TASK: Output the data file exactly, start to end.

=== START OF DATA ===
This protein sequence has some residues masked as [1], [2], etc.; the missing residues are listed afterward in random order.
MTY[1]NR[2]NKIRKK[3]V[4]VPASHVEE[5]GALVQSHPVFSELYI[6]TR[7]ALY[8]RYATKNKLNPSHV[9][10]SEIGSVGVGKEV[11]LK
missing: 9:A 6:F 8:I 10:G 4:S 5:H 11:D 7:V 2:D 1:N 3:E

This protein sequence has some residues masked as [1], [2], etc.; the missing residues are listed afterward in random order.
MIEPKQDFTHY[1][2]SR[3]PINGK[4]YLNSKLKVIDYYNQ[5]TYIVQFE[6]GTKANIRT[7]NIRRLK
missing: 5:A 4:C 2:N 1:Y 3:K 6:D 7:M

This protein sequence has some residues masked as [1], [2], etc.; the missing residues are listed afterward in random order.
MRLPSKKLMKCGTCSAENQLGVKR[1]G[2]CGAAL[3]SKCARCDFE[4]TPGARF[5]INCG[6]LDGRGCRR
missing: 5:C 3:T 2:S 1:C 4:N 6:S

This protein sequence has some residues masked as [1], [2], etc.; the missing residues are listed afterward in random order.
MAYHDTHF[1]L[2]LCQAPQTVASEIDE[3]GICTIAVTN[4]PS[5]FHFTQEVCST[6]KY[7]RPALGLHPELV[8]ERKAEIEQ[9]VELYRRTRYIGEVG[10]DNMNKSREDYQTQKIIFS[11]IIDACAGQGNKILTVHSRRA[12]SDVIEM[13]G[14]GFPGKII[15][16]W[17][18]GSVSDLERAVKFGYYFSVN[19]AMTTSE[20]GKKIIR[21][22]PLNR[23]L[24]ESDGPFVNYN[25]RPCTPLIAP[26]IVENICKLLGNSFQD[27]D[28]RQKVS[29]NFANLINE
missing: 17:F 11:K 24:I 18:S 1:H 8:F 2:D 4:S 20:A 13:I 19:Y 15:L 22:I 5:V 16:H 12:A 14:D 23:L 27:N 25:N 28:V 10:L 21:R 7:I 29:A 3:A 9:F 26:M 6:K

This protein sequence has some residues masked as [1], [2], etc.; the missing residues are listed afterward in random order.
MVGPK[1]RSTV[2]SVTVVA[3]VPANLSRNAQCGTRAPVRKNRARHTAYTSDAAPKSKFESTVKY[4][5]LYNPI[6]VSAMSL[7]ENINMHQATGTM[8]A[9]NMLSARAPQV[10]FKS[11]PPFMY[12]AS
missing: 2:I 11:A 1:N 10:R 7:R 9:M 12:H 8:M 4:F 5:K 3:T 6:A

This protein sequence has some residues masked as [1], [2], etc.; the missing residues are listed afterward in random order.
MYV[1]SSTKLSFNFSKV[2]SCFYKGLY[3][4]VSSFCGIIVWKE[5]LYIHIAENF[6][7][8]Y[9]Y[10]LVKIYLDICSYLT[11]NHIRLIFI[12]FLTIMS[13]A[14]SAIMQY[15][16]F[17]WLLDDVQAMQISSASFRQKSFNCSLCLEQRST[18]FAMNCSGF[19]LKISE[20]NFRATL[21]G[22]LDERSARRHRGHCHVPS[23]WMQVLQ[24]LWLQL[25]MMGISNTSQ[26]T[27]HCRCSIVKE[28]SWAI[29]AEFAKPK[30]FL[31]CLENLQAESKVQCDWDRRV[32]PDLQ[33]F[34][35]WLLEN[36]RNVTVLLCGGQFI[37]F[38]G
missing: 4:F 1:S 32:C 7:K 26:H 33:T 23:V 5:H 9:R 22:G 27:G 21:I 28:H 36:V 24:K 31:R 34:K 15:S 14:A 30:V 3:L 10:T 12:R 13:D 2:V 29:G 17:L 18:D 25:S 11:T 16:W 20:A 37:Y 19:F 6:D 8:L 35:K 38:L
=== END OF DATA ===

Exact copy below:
This protein sequence has some residues masked as [1], [2], etc.; the missing residues are listed afterward in random order.
MTY[1]NR[2]NKIRKK[3]V[4]VPASHVEE[5]GALVQSHPVFSELYI[6]TR[7]ALY[8]RYATKNKLNPSHV[9][10]SEIGSVGVGKEV[11]LK
missing: 9:A 6:F 8:I 10:G 4:S 5:H 11:D 7:V 2:D 1:N 3:E

This protein sequence has some residues masked as [1], [2], etc.; the missing residues are listed afterward in random order.
MIEPKQDFTHY[1][2]SR[3]PINGK[4]YLNSKLKVIDYYNQ[5]TYIVQFE[6]GTKANIRT[7]NIRRLK
missing: 5:A 4:C 2:N 1:Y 3:K 6:D 7:M

This protein sequence has some residues masked as [1], [2], etc.; the missing residues are listed afterward in random order.
MRLPSKKLMKCGTCSAENQLGVKR[1]G[2]CGAAL[3]SKCARCDFE[4]TPGARF[5]INCG[6]LDGRGCRR
missing: 5:C 3:T 2:S 1:C 4:N 6:S

This protein sequence has some residues masked as [1], [2], etc.; the missing residues are listed afterward in random order.
MAYHDTHF[1]L[2]LCQAPQTVASEIDE[3]GICTIAVTN[4]PS[5]FHFTQEVCST[6]KY[7]RPALGLHPELV[8]ERKAEIEQ[9]VELYRRTRYIGEVG[10]DNMNKSREDYQTQKIIFS[11]IIDACAGQGNKILTVHSRRA[12]SDVIEM[13]G[14]GFPGKII[15][16]W[17][18]GSVSDLERAVKFGYYFSVN[19]AMTTSE[20]GKKIIR[21][22]PLNR[23]L[24]ESDGPFVNYN[25]RPCTPLIAP[26]IVENICKLLGNSFQD[27]D[28]RQKVS[29]NFANLINE
missing: 17:F 11:K 24:I 18:S 1:H 8:F 2:D 4:S 20:A 13:I 19:Y 15:L 22:I 5:V 16:H 12:A 14:D 23:L 27:N 25:N 28:V 10:L 21:R 7:I 29:A 3:A 9:F 26:M 6:K

This protein sequence has some residues masked as [1], [2], etc.; the missing residues are listed afterward in random order.
MVGPK[1]RSTV[2]SVTVVA[3]VPANLSRNAQCGTRAPVRKNRARHTAYTSDAAPKSKFESTVKY[4][5]LYNPI[6]VSAMSL[7]ENINMHQATGTM[8]A[9]NMLSARAPQV[10]FKS[11]PPFMY[12]AS
missing: 2:I 11:A 1:N 10:R 7:R 9:M 12:H 8:M 4:F 5:K 3:T 6:A

This protein sequence has some residues masked as [1], [2], etc.; the missing residues are listed afterward in random order.
MYV[1]SSTKLSFNFSKV[2]SCFYKGLY[3][4]VSSFCGIIVWKE[5]LYIHIAENF[6][7][8]Y[9]Y[10]LVKIYLDICSYLT[11]NHIRLIFI[12]FLTIMS[13]A[14]SAIMQY[15][16]F[17]WLLDDVQAMQISSASFRQKSFNCSLCLEQRST[18]FAMNCSGF[19]LKISE[20]NFRATL[21]G[22]LDERSARRHRGHCHVPS[23]WMQVLQ[24]LWLQL[25]MMGISNTSQ[26]T[27]HCRCSIVKE[28]SWAI[29]AEFAKPK[30]FL[31]CLENLQAESKVQCDWDRRV[32]PDLQ[33]F[34][35]WLLEN[36]RNVTVLLCGGQFI[37]F[38]G
missing: 4:F 1:S 32:C 7:K 26:H 33:T 23:V 5:H 9:R 22:G 27:G 21:I 28:H 36:V 24:K 31:R 34:K 15:S 14:A 30:V 3:L 10:T 12:R 13:D 2:V 29:G 17:L 18:D 25:S 11:T 16:W 20:A 37:Y 19:F 6:D 8:L 35:K 38:L